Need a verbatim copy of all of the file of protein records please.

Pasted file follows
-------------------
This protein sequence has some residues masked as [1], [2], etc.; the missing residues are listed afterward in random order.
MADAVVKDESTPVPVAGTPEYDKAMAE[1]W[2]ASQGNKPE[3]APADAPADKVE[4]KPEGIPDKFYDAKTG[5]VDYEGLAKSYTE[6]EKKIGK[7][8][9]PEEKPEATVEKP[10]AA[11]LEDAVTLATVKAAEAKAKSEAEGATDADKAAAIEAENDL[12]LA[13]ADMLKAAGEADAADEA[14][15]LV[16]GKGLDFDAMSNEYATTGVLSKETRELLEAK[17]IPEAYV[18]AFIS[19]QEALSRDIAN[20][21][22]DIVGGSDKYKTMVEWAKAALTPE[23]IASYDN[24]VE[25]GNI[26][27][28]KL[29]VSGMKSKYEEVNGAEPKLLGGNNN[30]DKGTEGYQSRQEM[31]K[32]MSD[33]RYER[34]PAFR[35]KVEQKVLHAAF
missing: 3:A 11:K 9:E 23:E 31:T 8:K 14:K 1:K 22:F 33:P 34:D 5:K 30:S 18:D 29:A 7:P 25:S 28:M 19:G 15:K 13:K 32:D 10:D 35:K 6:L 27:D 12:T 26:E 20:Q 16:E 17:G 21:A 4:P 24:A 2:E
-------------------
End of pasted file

This protein sequence has some residues masked as [1], [2], etc.; the missing residues are listed afterward in random order.
MADAVVKDESTPVPVAGTPEYDKAMAE[1]W[2]ASQGNKPE[3]APADAPADKVE[4]KPEGIPDKFYDAKTG[5]VDYEGLAKSYTE[6]EKKIGK[7][8][9]PEEKPEATVEKP[10]AA[11]LEDAVTLATVKAAEAKAKSEAEGATDADKAAAIEAENDL[12]LA[13]ADMLKAAGEADAADEA[14][15]LV[16]GKGLDFDAMSNEYATTGVLSKETRELLEAK[17]IPEAYV[18]AFIS[19]QEALSRDIAN[20][21][22]DIVGGSDKYKTMVEWAKAALTPE[23]IASYDN[24]VE[25]GNI[26][27][28]KL[29]VSGMKSKYEEVNGAEPKLLGGNNN[30]DKGTEGYQSRQEM[31]K[32]MSD[33]RYER[34]PAFR[35]KVEQKVLHAAF
missing: 3:A 11:K 9:E 23:E 31:T 8:K 14:K 1:K 22:F 33:P 34:D 5:K 30:S 18:D 29:A 7:P 25:S 28:M 19:G 15:K 13:K 32:D 10:D 35:K 6:L 27:D 12:T 26:E 20:Q 16:E 17:G 21:A 4:P 24:A 2:E